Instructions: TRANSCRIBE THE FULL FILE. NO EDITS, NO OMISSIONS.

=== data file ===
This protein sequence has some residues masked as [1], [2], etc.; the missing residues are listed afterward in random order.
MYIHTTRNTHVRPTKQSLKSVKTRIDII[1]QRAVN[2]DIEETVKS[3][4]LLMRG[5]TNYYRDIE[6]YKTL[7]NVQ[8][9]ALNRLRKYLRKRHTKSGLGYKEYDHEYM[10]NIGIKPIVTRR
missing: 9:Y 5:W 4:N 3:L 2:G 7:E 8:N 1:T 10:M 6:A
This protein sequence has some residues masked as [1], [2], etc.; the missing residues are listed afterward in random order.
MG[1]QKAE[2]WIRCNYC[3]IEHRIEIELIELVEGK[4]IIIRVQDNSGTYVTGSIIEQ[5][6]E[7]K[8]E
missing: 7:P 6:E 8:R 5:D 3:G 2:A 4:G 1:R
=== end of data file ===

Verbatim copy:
This protein sequence has some residues masked as [1], [2], etc.; the missing residues are listed afterward in random order.
MYIHTTRNTHVRPTKQSLKSVKTRIDII[1]QRAVN[2]DIEETVKS[3][4]LLMRG[5]TNYYRDIE[6]YKTL[7]NVQ[8][9]ALNRLRKYLRKRHTKSGLGYKEYDHEYM[10]NIGIKPIVTRR
missing: 9:Y 5:W 4:N 3:L 2:G 7:E 8:N 1:T 10:M 6:A
This protein sequence has some residues masked as [1], [2], etc.; the missing residues are listed afterward in random order.
MG[1]QKAE[2]WIRCNYC[3]IEHRIEIELIELVEGK[4]IIIRVQDNSGTYVTGSIIEQ[5][6]E[7]K[8]E
missing: 7:P 6:E 8:R 5:D 3:G 2:A 4:G 1:R